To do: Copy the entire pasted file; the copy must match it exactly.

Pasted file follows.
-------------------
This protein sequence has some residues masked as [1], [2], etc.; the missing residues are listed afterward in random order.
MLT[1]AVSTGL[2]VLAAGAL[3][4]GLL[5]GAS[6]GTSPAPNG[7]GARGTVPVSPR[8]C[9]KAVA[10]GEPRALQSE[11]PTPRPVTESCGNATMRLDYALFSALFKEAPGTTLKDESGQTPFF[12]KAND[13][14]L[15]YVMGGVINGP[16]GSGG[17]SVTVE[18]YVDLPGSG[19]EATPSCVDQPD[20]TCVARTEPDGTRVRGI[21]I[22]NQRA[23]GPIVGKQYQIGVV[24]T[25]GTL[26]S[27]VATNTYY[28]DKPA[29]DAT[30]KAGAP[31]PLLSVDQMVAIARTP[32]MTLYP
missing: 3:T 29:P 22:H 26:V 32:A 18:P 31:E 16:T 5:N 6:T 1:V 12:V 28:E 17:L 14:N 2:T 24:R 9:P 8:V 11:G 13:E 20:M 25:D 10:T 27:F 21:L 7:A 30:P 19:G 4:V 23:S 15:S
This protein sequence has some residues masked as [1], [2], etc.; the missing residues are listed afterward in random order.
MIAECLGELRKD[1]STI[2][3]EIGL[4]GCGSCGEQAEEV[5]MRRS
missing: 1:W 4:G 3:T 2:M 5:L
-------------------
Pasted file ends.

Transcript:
This protein sequence has some residues masked as [1], [2], etc.; the missing residues are listed afterward in random order.
MLT[1]AVSTGL[2]VLAAGAL[3][4]GLL[5]GAS[6]GTSPAPNG[7]GARGTVPVSPR[8]C[9]KAVA[10]GEPRALQSE[11]PTPRPVTESCGNATMRLDYALFSALFKEAPGTTLKDESGQTPFF[12]KAND[13][14]L[15]YVMGGVINGP[16]GSGG[17]SVTVE[18]YVDLPGSG[19]EATPSCVDQPD[20]TCVARTEPDGTRVRGI[21]I[22]NQRA[23]GPIVGKQYQIGVV[24]T[25]GTL[26]S[27]VATNTYY[28]DKPA[29]DAT[30]KAGAP[31]PLLSVDQMVAIARTP[32]MTLYP
missing: 3:T 29:P 22:H 26:V 32:A 18:P 31:E 16:T 5:N 6:T 1:V 12:V 28:E 17:L 14:N 2:T 24:R 9:P 8:V 11:G 13:E 20:M 25:D 10:T 27:F 21:L 7:A 30:P 19:G 4:V 23:S 15:S
This protein sequence has some residues masked as [1], [2], etc.; the missing residues are listed afterward in random order.
MIAECLGELRKD[1]STI[2][3]EIGL[4]GCGSCGEQAEEV[5]MRRS
missing: 1:W 4:G 3:T 2:M 5:L